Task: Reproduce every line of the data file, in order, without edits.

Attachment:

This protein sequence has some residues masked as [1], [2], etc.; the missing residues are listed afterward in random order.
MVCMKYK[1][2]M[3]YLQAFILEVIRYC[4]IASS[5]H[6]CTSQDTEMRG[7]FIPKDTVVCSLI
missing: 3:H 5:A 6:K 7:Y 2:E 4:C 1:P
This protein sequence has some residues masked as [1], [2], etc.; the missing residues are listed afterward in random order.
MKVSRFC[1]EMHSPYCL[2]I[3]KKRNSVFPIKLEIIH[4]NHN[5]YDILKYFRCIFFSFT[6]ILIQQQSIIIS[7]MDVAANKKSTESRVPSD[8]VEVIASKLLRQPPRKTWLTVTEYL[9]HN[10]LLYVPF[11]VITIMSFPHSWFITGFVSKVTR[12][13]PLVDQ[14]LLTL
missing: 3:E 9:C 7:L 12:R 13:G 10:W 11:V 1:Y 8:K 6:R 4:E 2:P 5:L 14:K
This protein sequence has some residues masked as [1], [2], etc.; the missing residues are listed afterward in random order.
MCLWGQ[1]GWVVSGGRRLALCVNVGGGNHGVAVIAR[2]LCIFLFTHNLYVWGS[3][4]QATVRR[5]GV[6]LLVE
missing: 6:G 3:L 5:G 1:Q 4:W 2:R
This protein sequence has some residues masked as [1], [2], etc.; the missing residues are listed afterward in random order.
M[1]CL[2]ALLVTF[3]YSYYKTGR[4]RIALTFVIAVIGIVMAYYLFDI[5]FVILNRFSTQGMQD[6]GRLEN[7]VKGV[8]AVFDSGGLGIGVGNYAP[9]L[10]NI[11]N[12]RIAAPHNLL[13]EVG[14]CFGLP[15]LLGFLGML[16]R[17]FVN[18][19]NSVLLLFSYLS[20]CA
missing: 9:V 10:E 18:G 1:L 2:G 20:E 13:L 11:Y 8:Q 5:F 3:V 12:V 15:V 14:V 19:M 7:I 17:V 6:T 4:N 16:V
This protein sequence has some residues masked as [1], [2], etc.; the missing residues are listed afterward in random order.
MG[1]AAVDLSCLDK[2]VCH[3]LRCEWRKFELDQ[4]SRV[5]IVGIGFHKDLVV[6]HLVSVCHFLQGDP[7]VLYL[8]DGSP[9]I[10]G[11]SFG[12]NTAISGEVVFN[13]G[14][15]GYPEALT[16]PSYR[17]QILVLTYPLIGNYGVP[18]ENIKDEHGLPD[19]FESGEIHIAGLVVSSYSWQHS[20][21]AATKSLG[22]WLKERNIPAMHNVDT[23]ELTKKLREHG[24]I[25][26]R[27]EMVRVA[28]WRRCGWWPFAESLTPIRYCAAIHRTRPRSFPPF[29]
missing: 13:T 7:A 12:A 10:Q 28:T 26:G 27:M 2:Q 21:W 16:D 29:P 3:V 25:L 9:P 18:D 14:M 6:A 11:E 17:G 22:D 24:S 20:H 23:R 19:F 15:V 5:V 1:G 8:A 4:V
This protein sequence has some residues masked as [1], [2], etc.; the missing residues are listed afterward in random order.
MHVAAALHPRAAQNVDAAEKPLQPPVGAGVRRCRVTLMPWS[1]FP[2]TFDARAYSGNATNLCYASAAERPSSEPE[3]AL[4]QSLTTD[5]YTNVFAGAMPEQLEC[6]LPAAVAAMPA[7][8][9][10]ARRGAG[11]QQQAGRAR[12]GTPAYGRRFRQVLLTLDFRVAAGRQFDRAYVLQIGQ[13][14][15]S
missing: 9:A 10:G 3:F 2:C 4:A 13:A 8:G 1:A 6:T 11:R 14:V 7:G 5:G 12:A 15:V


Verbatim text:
This protein sequence has some residues masked as [1], [2], etc.; the missing residues are listed afterward in random order.
MVCMKYK[1][2]M[3]YLQAFILEVIRYC[4]IASS[5]H[6]CTSQDTEMRG[7]FIPKDTVVCSLI
missing: 3:H 5:A 6:K 7:Y 2:E 4:C 1:P
This protein sequence has some residues masked as [1], [2], etc.; the missing residues are listed afterward in random order.
MKVSRFC[1]EMHSPYCL[2]I[3]KKRNSVFPIKLEIIH[4]NHN[5]YDILKYFRCIFFSFT[6]ILIQQQSIIIS[7]MDVAANKKSTESRVPSD[8]VEVIASKLLRQPPRKTWLTVTEYL[9]HN[10]LLYVPF[11]VITIMSFPHSWFITGFVSKVTR[12][13]PLVDQ[14]LLTL
missing: 3:E 9:C 7:L 12:R 13:G 10:W 11:V 1:Y 8:K 6:R 4:E 2:P 5:L 14:K
This protein sequence has some residues masked as [1], [2], etc.; the missing residues are listed afterward in random order.
MCLWGQ[1]GWVVSGGRRLALCVNVGGGNHGVAVIAR[2]LCIFLFTHNLYVWGS[3][4]QATVRR[5]GV[6]LLVE
missing: 6:G 3:L 5:G 1:Q 4:W 2:R
This protein sequence has some residues masked as [1], [2], etc.; the missing residues are listed afterward in random order.
M[1]CL[2]ALLVTF[3]YSYYKTGR[4]RIALTFVIAVIGIVMAYYLFDI[5]FVILNRFSTQGMQD[6]GRLEN[7]VKGV[8]AVFDSGGLGIGVGNYAP[9]L[10]NI[11]N[12]RIAAPHNLL[13]EVG[14]CFGLP[15]LLGFLGML[16]R[17]FVN[18][19]NSVLLLFSYLS[20]CA
missing: 9:V 10:E 18:G 1:L 2:G 20:E 13:L 11:Y 8:Q 5:F 3:V 12:V 15:V 14:V 19:M 7:I 17:V 6:T 4:N 16:V
This protein sequence has some residues masked as [1], [2], etc.; the missing residues are listed afterward in random order.
MG[1]AAVDLSCLDK[2]VCH[3]LRCEWRKFELDQ[4]SRV[5]IVGIGFHKDLVV[6]HLVSVCHFLQGDP[7]VLYL[8]DGSP[9]I[10]G[11]SFG[12]NTAISGEVVFN[13]G[14][15]GYPEALT[16]PSYR[17]QILVLTYPLIGNYGVP[18]ENIKDEHGLPD[19]FESGEIHIAGLVVSSYSWQHS[20][21]AATKSLG[22]WLKERNIPAMHNVDT[23]ELTKKLREHG[24]I[25][26]R[27]EMVRVA[28]WRRCGWWPFAESLTPIRYCAAIHRTRPRSFPPF[29]
missing: 13:T 7:A 12:A 10:Q 28:T 26:G 27:M 2:Q 21:W 16:D 29:P 3:V 25:L 9:P 18:D 14:M 6:A 11:E 17:G 22:D 24:S 20:H 23:R 19:F 15:V 5:V 1:G 8:A 4:V
This protein sequence has some residues masked as [1], [2], etc.; the missing residues are listed afterward in random order.
MHVAAALHPRAAQNVDAAEKPLQPPVGAGVRRCRVTLMPWS[1]FP[2]TFDARAYSGNATNLCYASAAERPSSEPE[3]AL[4]QSLTTD[5]YTNVFAGAMPEQLEC[6]LPAAVAAMPA[7][8][9][10]ARRGAG[11]QQQAGRAR[12]GTPAYGRRFRQVLLTLDFRVAAGRQFDRAYVLQIGQ[13][14][15]S
missing: 9:A 10:G 3:F 2:C 4:A 13:A 8:G 1:A 6:T 11:R 14:V 7:G 5:G 12:A 15:V